This Saturday at 9 p.m., KCET brings you the1951 comedy "Father's Little Dividend," directed by Vincente Minnelli. This sequel to "Father of the Bride" follows Spencer Tracy, Elizabeth Taylor and Joan Bennett as they prepare for the arrival of a new addition to the Banks family. This is the latest entry in KCET's "Classic Cool Theater" series, which aims to give you not only a great film but also a vintage cartoon, two newsreels and an of-the-era musical number. All those extras add up to what makes "Classic Cool Theater" so special: context. In the spirit of this unique package, we're offering you a peek at the America -- and the Los Angeles -- that received "Father's Little Dividend" on April 27, 1951.
Audiences in 1951 flocked to theaters to once again watch Spencer Tracy play lovable family man "Stanley Banks" in "Father's Little Dividend." But his off-screen life was not nearly as idyllic or funny as it was in the movies.
After first starring as Banks in 1950's "Father of the Bride," Tracy was already a Hollywood legend. With two Academy Awards for Best Actor under his belt, there were few actors that could rival his fame and career. But as it often does, success did not breed marital bliss for Tracy and his wife, Louise Treadwell. Married since 1923, Tracy and Treadwell met while they were both actors in the Leonard West Players in White Plains, New York.
A prolific philanthropist throughout their marriage, Mrs. Tracy started, with the financial backing of her husband, the John Tracy Clinic in 1943. Still in existence to this day, its purpose is help deaf children such as her son John, for whom the charity was named.
Here's a video produced by the clinic documenting its early days:
Almost immediately after their son's diagnosis, the relationship between Tracy and Treadwell got rocky. Treadwell focused all her attention on helping baby John, while Tracy's wandering eye led to numerous affairs with co-stars such as Ingrid Bergman, Joan Crawford, and most famously, Katherine Hepburn, whom he met on the set of "Woman of the Year" in 1941. Their relationship spanned 26 years until Tracy's death in 1967. The not-so-secret couple made a total of nine films together.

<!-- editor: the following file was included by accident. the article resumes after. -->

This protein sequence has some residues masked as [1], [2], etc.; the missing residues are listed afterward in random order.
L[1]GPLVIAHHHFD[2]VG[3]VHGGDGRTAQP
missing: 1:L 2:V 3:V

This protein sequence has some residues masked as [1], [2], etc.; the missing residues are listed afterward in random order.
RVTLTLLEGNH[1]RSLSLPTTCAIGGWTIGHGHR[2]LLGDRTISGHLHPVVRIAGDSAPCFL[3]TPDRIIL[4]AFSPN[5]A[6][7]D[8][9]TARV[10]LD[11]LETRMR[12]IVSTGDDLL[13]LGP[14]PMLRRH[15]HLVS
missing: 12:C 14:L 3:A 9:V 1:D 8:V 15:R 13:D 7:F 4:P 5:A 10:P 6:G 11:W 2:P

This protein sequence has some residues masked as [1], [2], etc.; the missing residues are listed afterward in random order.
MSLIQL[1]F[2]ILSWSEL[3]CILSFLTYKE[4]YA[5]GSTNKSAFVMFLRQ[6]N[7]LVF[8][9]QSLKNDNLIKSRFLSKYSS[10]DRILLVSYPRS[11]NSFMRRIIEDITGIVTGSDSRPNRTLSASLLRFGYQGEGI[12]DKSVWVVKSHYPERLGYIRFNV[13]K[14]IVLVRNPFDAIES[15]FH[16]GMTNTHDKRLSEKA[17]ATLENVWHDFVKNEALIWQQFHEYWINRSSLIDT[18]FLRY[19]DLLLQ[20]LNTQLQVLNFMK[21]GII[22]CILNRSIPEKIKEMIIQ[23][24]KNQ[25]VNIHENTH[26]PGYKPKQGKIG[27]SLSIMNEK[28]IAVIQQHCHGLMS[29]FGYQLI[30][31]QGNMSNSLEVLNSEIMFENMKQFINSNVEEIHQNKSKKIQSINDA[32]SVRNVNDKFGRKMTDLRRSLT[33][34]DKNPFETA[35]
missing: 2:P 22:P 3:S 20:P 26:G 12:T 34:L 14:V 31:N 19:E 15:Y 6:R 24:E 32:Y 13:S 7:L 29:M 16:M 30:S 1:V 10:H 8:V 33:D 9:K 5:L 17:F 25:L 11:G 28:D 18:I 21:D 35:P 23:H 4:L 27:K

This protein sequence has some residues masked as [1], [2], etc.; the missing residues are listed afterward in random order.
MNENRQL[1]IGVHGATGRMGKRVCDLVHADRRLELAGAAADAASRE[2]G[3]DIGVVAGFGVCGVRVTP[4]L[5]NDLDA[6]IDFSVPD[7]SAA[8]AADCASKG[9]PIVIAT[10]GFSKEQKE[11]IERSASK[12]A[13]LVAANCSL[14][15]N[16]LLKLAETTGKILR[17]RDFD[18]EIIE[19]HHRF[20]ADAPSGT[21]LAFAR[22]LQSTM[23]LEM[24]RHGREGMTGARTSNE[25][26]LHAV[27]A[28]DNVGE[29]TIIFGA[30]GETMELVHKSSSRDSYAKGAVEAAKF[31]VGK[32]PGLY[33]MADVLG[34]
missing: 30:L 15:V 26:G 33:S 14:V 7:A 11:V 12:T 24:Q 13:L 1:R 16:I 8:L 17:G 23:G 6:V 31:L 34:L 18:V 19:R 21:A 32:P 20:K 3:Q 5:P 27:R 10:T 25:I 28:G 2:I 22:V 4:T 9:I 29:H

It was Tracy's devotion to his son and daughter, along with his strong Catholic faith, that reportedly kept him from seeking a divorce.
Tracy's religious upbringing crossed over into his film career in 1938 when he portrayed a Catholic priest named "Father Flanagan" in "Boys Town." Tracy won his second-straight Best Actor Oscar for the performance:
Tracy's guilt over his infidelity, coupled with alcoholism and insomnia, caused him much pain and suffering throughout his life. In her 1992 autobiography, Hepburn wrote that Tracy was "never at peace," and "tortured by some sort of guilt. Some terrible misery."
Take a Closer Look Back
"Father's Little Dividend" follows the trials and tribulations of the Banks family before and after their daughter gives birth to a baby boy.
As this video from the 1950s shows, inventors of the era had some off-the-wall ideas about the future of child care.
For some reason, this robotic nursery system didn't quite catch on:
"Father's Little Dividend" was partially remade in 1995 with "Father of the Bride, Part II," though that film incorporated new plot elements. Steve Martin played the Spencer Tracy role, as he had in the 1991 "Father of the Bride," which adhered more closely to the original.
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